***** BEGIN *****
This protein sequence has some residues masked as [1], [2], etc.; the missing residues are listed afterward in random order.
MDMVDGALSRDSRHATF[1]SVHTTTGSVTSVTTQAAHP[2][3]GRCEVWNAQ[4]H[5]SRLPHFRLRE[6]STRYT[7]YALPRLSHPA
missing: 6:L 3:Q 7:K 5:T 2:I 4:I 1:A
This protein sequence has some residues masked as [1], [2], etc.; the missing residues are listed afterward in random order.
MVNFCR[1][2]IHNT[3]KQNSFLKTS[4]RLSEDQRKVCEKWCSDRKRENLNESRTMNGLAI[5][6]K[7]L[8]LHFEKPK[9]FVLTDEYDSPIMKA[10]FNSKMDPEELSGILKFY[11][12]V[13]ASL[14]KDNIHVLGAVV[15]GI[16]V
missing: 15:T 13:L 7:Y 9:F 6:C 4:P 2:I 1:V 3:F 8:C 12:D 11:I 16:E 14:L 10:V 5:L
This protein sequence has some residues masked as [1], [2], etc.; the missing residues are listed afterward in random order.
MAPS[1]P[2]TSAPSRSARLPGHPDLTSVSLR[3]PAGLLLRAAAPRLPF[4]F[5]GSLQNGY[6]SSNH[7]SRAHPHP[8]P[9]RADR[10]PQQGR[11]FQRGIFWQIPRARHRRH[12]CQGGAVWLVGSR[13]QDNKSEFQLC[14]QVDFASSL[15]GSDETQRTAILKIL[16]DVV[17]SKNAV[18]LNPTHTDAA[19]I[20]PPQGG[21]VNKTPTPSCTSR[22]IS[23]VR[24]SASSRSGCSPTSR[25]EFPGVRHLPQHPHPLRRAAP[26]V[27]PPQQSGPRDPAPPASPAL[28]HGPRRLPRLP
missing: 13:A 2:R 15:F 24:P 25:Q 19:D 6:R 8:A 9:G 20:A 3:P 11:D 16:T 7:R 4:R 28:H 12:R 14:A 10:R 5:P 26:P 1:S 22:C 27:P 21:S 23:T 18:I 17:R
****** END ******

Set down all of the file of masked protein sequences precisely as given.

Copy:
This protein sequence has some residues masked as [1], [2], etc.; the missing residues are listed afterward in random order.
MDMVDGALSRDSRHATF[1]SVHTTTGSVTSVTTQAAHP[2][3]GRCEVWNAQ[4]H[5]SRLPHFRLRE[6]STRYT[7]YALPRLSHPA
missing: 6:L 3:Q 7:K 5:T 2:I 4:I 1:A
This protein sequence has some residues masked as [1], [2], etc.; the missing residues are listed afterward in random order.
MVNFCR[1][2]IHNT[3]KQNSFLKTS[4]RLSEDQRKVCEKWCSDRKRENLNESRTMNGLAI[5][6]K[7]L[8]LHFEKPK[9]FVLTDEYDSPIMKA[10]FNSKMDPEELSGILKFY[11][12]V[13]ASL[14]KDNIHVLGAVV[15]GI[16]V
missing: 15:T 13:L 7:Y 9:F 6:C 4:P 2:I 1:V 3:F 8:C 12:D 11:I 16:E 14:L 10:V 5:L
This protein sequence has some residues masked as [1], [2], etc.; the missing residues are listed afterward in random order.
MAPS[1]P[2]TSAPSRSARLPGHPDLTSVSLR[3]PAGLLLRAAAPRLPF[4]F[5]GSLQNGY[6]SSNH[7]SRAHPHP[8]P[9]RADR[10]PQQGR[11]FQRGIFWQIPRARHRRH[12]CQGGAVWLVGSR[13]QDNKSEFQLC[14]QVDFASSL[15]GSDETQRTAILKIL[16]DVV[17]SKNAV[18]LNPTHTDAA[19]I[20]PPQGG[21]VNKTPTPSCTSR[22]IS[23]VR[24]SASSRSGCSPTSR[25]EFPGVRHLPQHPHPLRRAAP[26]V[27]PPQQSGPRDPAPPASPAL[28]HGPRRLPRLP
missing: 13:A 2:R 15:F 24:P 25:Q 19:D 6:R 8:A 9:G 20:A 3:P 11:D 16:T 7:R 4:R 28:H 12:R 14:A 10:R 5:P 26:P 1:S 22:C 27:P 21:S 23:T 18:I 17:R